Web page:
The Cabot Trail is one of Canada's Ultimate Scenic Highways. Located on Nova Scotia's Cape Breton Island.
It is a rite of passage for many Canadians hoping to explore the best scenic stops in the country.
We set off from Halifax early one morning to spend five days exploring the famed coastal route and here are the top stops we encountered on our counter clockwise road trip.
Cabot Trail Stops You Cannot Miss
Our trip started in the town of Baddeck where we continued in a counter clockwise direction around the entire loop through the Northern half of Cape Breton Island.
It takes 3-5 days to drive the Cabot Trail.
Make sure to give plenty of time to see all the sights. There's lots to see and do including some spectacular hikes.
Baddeck was the summer home to Alexander Graham Bell and there is an excellent museum built on the site of his cottage named “Beinn Bhreagh”, Gaelic for “Beautiful Mountain.”
It's an excellent history lesson of not only the invention of the telephone, but other achievements by Bell.
He was an avid inventor working on everything including the first aircraft to fly in the Commonwealth (it also flew farther than the Wright Brothers).
He also developed many medical machines including the iron lung to help polio patients breathe and he developed techniques for the hearing impaired, becoming good friends with Helen Keller.
Alexander Graham Bell also founded the National Geographic Society.
Just outside of Baddeck is one of the most pleasant hikes we took during our drive.
The Uisge Ban (pronounced Ishkaban) hike is an easy 1 1/2 km stroll to a beautiful waterfall. It goes through a mossy forest meandering along a running stream.
Roots stick out of the ground twisting around fallen tree trunks and rocks create small rapids in the running water.
The waterfall itself is beautiful. Its size surprised us.
We were expecting a much smaller set of waterfalls, but it's a tall three tiered cascade where you can swim or soak in the bottom pools.
Many trees have grown over, blocking sight of the top and keeping it from being the ultimate photo stop, but for a day in nature, it's wonderful.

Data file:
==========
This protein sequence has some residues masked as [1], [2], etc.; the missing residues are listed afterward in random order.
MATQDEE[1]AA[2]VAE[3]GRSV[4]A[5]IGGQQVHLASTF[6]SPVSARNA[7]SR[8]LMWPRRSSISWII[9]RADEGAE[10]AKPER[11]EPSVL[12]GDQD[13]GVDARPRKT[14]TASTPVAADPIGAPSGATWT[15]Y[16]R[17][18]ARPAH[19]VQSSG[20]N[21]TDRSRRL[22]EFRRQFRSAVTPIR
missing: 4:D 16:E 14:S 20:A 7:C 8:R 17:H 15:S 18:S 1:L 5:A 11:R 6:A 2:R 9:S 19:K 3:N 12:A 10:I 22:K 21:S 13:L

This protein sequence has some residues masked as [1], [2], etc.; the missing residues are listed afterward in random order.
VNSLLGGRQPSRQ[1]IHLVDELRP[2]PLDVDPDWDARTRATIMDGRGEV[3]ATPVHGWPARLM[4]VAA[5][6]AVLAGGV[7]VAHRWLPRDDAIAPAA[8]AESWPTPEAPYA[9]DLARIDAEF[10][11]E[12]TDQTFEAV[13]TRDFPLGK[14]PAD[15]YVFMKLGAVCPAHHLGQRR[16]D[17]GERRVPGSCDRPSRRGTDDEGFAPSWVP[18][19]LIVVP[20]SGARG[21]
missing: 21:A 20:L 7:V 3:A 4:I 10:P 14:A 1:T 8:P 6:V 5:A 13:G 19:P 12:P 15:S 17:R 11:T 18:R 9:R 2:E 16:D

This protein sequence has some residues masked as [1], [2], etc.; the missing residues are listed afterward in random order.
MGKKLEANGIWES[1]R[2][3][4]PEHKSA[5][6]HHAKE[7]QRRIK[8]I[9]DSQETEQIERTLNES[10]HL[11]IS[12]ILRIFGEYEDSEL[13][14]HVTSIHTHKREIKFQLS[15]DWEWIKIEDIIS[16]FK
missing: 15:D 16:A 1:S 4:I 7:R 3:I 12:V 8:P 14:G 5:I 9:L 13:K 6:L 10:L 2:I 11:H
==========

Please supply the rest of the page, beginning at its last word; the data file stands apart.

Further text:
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North River Kayaking
When traveling around the Cabot Trail, you must get out on the water.
North River Kayak Tours is an excellent stop for all levels of kayaking. Located on the North River, your excursion starts in easy flowing water out to the bay where you'll witness the Cape Breton Coast from a different view.
Expect to see several bald eagles flying overhead. We even saw a nest with babies sticking their heads out, waiting for mom to arrive.
Fresh tea and baked goods are served during a tea break on a picturesque beach where paddlers can take a short hike to another pretty waterfall.
We suggest packing water shoes for your Cape Breton trip, the shores can be rocky, but water shoes let you hop in and out of kayaks, wade in the shallow waters and take short hikes in land.
Dave and I love kayaking, but I must say, this was one of the most pleasant kayaking excursions we've ever had.
It was a relaxed, easy going half day excursion that offered beautiful views and great conversation.
Enjoy our other Kayaking trip of Nova Scotia's South Shore.
Continuing North from North River Kayaking, we stopped at a bakery for some delicious coffee and pastries.
There aren't a lot of lunch stops along this route, so be sure to bring some snacks and plenty of water, but make sure to stop and enjoy the few cafés along the way.